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I was deliberately late for toss: Ganguly

Ganguly made Australia captain Steve Waugh wait for a few minutes on the pitch before coming out for the toss.

india Updated: Nov 20, 2006 22:52 IST

Disclosing for the first time the reason for his being late for the toss in the 2001 series against Australia, former captain Sourav Ganguly admitted on Saturday that he did it to teach his rivals a lesson for rude behaviour.

Speaking at the Hindustan Times Summit, Ganguly, when asked by moderator Vir Sanghvi, conceded that it was a case of tit-for-tat and that he deliberately did it after an incident involving Australian coach John Buchanan and fast bowler Javagal Srinath.

Ganguly, now 34 and trying to stage a comeback to the national team, said that during a match of that historic series, when Srinath was coming out of the field for something, Buchanan asked him rudely why he was doing that.

"It was not his (Buchanan's) business. Srinath told us in a team meeting that Buchanan had asked him that in a rude manner. Then we decided that we would show them... That's why I went out late for the toss in Vizag (third ODI in April)," said Ganguly.

Ganguly made Australia captain Steve Waugh wait for a few minutes on the pitch before coming out of the dressing room.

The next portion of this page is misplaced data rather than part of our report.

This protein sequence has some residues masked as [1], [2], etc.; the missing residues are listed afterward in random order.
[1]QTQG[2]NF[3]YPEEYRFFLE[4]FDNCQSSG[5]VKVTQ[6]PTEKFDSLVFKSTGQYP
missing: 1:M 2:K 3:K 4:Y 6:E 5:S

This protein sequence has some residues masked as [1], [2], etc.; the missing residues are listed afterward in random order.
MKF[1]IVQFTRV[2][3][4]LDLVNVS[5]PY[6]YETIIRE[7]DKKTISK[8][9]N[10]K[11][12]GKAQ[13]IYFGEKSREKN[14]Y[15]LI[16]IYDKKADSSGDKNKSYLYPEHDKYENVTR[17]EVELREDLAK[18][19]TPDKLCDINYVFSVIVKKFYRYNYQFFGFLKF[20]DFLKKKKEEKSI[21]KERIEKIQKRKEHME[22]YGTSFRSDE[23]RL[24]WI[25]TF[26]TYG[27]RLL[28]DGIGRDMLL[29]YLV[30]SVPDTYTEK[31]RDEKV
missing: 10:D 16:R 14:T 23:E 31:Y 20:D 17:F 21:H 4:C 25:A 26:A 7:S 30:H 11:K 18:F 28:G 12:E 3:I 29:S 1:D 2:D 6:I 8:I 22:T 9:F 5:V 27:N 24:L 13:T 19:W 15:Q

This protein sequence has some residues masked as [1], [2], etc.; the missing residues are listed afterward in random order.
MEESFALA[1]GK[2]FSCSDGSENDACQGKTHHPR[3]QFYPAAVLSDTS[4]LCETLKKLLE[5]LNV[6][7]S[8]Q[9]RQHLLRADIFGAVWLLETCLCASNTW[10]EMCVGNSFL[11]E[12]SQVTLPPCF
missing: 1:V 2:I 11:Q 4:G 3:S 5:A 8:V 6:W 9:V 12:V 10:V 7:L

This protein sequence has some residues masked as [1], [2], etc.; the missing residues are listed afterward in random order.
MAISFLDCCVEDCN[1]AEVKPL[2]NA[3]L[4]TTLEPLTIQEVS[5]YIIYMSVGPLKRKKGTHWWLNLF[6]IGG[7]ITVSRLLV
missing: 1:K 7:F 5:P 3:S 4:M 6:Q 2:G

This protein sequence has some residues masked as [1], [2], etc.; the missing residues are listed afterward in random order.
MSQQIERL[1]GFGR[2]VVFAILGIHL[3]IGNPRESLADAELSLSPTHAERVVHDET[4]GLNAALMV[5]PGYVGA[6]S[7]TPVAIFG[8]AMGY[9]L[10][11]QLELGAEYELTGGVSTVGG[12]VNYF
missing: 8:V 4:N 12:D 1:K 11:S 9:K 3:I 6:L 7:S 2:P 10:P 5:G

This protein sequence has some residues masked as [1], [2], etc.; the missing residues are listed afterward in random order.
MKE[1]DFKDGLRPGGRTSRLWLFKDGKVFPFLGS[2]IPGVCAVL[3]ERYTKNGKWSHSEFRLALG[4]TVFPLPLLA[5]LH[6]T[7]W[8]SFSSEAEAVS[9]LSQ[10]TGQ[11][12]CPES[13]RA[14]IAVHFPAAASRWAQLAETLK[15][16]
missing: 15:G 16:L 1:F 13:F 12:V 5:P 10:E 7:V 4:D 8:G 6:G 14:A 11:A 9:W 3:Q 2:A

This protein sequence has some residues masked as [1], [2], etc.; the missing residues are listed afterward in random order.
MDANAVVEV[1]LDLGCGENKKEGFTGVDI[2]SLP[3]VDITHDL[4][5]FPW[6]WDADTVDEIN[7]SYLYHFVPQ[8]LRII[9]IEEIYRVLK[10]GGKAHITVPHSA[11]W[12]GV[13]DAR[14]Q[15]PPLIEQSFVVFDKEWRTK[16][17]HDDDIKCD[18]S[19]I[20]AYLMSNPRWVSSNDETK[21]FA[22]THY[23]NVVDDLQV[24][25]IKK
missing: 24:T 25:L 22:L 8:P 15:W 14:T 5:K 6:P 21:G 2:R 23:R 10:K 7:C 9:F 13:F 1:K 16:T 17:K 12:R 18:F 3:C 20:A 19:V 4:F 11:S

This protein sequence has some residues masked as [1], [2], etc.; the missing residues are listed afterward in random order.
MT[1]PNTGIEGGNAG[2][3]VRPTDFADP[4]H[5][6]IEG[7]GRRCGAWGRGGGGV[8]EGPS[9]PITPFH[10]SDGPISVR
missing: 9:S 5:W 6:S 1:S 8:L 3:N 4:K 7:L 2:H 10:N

Then, Ganguly had said: "There's so much to do in the mornings, knocking up, talking to the selectors, that I may have been late by a few minutes."

On Saturday, he admitted it was deliberate.

The issue, however, did not die down, as Waugh in his autobiography 'Out of My Comfort Zone' wrote later that he was "wound up" by Ganguly's "continued petulance" in being late for the toss, and alleged that Ganguly was late for the toss "seven times" during the historic series.

Waugh also alleged that Ganguly once tried to wrongly claim he had won the toss before the match referee intervened.

India upset Australia 2-1 in the three-match Test series after the world champions had won 16 successive matches, including the first of that series before the hosts won the next two. India, however, lost the ODI series 2-3.

"Then, in the 2003 series (on India's tour to Australia), Steve said that let's be on time for the toss now. I said: 'If you behave, I will'," Ganguly said, drawing laughter from the packed audience.

Ganguly, who has scored 5,221 runs in 88 Tests and 10,123 runs in 279 ODIs, is India's most successful Test captain. He won 21 out of the 49 Tests in which he led the side and lost 13.

He was sacked as captain after India's September 2005 tour of Zimbabwe. He was recalled for the 2006 tour of Pakistan and played his last Test in Karachi in February. But he has not played a one-day international after the Zimbabwe tour.

First Published: Nov 20, 2006 22:52 IST